Allies of Penny Mordaunt said she had "nothing but respect" for Lord Frost despite his scathing attack on her.
THE FINAL 5 – WHO ARE THEY AND WHAT ARE THEY PROMISING?
Key pitch: No tax cuts until inflation under control
The former Chancellor has laid out his stall as the candidate for economic responsibility while rivals go gung-ho on tax cuts.
He has promised to cut taxes only when inflation has been brought under control, warning to do so now would just hike prices higher.
- Cut taxes when inflation is down and public finances are repaired
- Plough on with the planned rise to 25 per cent corporation tax
- Keep the Rwanda immigration policy to cut small boats crossings
- Keep defence spending at current levels with no increase
- Publish a manifesto to protect women's rights
- Open the door to scrapping the BBC Licence Fee in the future
Key pitch: Pull funding for Mickey Mouse degrees
Rising star Kemi Badenoch has signalled she wants tax cuts but is refusing to enter the "bidding war" among candidates to slash them the most.
Instead she is serving up a platter of red meat policies that are going down a storm with many Tory MPs.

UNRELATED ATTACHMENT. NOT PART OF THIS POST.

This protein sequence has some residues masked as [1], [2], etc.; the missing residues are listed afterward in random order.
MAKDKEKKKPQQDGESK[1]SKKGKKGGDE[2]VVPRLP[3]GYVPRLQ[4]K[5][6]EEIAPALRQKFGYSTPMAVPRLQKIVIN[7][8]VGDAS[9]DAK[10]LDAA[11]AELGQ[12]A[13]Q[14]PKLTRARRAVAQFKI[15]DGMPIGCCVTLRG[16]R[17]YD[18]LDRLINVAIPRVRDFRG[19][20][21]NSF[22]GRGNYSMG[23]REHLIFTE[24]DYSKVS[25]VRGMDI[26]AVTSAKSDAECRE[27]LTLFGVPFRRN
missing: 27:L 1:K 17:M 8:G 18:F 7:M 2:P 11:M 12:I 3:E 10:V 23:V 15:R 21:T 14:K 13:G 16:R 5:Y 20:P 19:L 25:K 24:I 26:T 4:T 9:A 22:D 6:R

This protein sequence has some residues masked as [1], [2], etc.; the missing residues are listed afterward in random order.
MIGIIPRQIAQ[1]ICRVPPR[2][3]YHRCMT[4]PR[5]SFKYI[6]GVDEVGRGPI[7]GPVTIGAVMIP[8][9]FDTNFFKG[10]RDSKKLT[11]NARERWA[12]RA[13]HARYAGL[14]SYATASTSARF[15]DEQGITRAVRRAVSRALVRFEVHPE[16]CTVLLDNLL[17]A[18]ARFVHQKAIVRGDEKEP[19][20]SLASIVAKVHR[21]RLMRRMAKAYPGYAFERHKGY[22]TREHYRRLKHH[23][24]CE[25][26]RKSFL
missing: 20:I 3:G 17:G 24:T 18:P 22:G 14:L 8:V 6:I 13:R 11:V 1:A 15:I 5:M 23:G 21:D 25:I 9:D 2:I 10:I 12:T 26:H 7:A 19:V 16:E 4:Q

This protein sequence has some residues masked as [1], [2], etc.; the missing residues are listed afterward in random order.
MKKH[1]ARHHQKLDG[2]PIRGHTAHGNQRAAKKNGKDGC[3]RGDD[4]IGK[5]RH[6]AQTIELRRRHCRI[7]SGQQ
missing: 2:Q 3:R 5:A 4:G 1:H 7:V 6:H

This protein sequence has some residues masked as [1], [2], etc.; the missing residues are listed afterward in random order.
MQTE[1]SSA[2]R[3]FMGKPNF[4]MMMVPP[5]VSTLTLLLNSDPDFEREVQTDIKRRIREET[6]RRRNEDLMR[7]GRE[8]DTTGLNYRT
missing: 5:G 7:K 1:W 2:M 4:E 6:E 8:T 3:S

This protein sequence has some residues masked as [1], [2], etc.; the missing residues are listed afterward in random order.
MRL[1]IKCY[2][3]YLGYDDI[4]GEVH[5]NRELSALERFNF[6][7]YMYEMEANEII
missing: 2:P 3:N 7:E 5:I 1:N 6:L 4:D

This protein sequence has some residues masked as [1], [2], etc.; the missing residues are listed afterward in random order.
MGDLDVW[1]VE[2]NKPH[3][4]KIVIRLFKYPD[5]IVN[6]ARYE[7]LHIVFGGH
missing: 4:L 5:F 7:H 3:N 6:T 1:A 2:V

- Cut taxes and rein in spending
- Opposes Net Zero 2050 target
- Open to the withdrawal from the Euro court
- Reduce funding for Mickey Mouse degrees
- Scrap the Online Harms Bill
- Reduce the amount spent on foreign aid
Key pitch: Tax cuts on day one as PM
Liz Truss is also pledging to cut taxes on her first day in office if she wins the contest.
The Foreign Secretary – who is yet to formally launch her campaign – has also vowed to publicly recognise China's persecution of Uighurs as a genocide.
- Reverse NICs hike and cut taxes from day one
- Reform the Euro court and leave altogether if not possible
- Publicly recognise the genocide in China
- Reduce the size of the state in comparison to the private sector
Key pitch: Halve VAT on fuel immediately
The Trade Minister says she is the candidate that Labour would fear most in a general election.
She has promised to slash taxes and help families by solving the childcare crisis.
- Immediate 50% cut to fuel duty
- Establish a taskforce to address the “paralysis” in the NHS
- Appoint a cabinet minister with responsibility for family policies
- Repeal 2030 ban on new petrol and diesel cars
Key pitch: Hike defence spending on day one
The Foreign Affairs Committee Chair has painted himself as the “clean slate” candidate for a new and improved low tax, defence focused Tory Party.
He has pledged to slash fuel duty and raise hike up defence spending.
- Spend 3% of GDP on defence
- Establish an Institute of Technology in every major town and city
- Keep the Rwanda deportation policy
- Reverse the NI rise